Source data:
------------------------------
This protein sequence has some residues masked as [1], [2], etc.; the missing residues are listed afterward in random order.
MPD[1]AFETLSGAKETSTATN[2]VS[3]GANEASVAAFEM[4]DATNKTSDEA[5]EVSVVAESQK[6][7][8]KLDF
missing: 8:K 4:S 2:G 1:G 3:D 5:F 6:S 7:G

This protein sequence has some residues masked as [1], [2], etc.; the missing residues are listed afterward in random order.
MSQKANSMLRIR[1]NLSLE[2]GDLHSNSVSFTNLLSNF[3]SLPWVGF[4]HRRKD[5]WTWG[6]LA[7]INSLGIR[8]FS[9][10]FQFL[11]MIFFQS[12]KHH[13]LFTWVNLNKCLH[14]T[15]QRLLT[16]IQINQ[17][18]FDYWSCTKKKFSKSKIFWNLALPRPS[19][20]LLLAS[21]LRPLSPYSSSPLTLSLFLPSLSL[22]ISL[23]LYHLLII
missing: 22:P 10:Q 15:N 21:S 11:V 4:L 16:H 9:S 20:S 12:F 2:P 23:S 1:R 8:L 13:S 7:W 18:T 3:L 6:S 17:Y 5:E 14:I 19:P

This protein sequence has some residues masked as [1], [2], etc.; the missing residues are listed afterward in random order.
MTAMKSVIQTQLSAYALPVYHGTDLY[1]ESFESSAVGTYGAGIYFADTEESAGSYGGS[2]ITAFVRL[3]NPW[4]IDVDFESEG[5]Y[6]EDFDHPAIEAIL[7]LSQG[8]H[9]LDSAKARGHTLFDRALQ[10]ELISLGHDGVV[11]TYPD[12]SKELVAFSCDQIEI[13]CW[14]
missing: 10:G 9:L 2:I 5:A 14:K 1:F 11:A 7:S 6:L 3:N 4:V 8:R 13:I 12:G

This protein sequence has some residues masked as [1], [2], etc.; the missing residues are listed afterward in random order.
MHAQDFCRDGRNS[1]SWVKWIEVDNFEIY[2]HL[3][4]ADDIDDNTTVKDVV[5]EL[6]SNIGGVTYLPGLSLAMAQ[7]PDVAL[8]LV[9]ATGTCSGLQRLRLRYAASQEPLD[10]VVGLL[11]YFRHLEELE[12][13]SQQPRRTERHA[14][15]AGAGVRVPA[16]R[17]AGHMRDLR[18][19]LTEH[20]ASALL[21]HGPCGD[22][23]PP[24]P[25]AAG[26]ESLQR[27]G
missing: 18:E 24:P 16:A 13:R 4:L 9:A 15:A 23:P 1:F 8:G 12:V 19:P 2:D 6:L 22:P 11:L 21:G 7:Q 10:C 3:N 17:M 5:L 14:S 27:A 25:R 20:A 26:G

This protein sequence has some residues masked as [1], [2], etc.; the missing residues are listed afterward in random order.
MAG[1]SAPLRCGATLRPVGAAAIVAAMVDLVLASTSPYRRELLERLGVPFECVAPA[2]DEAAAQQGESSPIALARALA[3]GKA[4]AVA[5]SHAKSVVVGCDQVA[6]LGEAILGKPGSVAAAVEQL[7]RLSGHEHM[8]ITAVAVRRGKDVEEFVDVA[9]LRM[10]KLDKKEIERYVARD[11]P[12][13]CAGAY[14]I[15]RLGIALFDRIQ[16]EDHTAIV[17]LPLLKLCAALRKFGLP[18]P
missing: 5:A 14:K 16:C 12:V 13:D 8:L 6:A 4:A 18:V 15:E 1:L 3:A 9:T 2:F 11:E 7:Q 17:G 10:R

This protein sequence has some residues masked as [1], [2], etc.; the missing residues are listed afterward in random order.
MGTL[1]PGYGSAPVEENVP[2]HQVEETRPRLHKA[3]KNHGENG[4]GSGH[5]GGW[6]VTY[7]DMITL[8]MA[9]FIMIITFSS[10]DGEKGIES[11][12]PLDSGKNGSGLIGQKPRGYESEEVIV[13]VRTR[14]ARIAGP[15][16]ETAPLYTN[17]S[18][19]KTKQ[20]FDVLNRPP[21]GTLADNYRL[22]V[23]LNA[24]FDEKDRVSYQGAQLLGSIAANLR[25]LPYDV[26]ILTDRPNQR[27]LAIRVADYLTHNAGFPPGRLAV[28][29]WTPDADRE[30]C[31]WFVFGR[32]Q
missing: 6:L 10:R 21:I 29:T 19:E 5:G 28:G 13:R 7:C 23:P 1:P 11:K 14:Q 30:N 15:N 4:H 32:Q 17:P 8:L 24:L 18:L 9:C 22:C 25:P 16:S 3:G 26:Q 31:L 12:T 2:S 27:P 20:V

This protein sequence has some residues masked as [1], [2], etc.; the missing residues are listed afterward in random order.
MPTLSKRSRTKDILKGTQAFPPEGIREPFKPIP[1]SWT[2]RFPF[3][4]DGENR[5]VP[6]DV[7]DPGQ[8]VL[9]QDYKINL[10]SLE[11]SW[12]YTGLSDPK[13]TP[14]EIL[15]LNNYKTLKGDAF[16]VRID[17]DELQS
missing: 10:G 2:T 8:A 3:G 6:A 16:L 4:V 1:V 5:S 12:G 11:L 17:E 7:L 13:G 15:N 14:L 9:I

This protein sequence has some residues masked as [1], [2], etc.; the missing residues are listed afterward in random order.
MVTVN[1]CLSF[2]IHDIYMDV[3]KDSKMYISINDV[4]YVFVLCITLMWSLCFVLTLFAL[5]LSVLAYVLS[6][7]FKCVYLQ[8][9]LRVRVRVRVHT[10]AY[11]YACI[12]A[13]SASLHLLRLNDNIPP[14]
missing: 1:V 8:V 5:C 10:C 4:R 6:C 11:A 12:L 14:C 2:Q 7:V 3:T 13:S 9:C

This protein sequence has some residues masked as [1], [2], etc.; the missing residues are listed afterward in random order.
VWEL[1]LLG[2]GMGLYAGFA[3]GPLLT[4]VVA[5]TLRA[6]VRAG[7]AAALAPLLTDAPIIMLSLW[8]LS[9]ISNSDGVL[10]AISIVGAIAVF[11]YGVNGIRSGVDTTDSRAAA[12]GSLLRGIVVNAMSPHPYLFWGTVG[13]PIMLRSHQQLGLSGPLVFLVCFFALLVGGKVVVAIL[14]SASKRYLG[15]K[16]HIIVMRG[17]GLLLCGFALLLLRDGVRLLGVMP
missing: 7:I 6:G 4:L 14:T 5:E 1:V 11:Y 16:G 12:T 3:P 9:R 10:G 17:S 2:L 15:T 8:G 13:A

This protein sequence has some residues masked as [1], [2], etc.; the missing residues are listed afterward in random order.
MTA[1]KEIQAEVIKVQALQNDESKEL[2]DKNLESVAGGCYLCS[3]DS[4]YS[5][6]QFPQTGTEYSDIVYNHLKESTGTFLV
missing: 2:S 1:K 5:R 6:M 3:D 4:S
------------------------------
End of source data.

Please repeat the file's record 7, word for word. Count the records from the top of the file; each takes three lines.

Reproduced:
This protein sequence has some residues masked as [1], [2], etc.; the missing residues are listed afterward in random order.
MPTLSKRSRTKDILKGTQAFPPEGIREPFKPIP[1]SWT[2]RFPF[3][4]DGENR[5]VP[6]DV[7]DPGQ[8]VL[9]QDYKINL[10]SLE[11]SW[12]YTGLSDPK[13]TP[14]EIL[15]LNNYKTLKGDAF[16]VRID[17]DELQS
missing: 10:G 2:T 8:A 3:G 6:A 16:L 4:V 1:V 5:S 12:G 11:L 17:E 7:L 13:G 15:N 14:L 9:I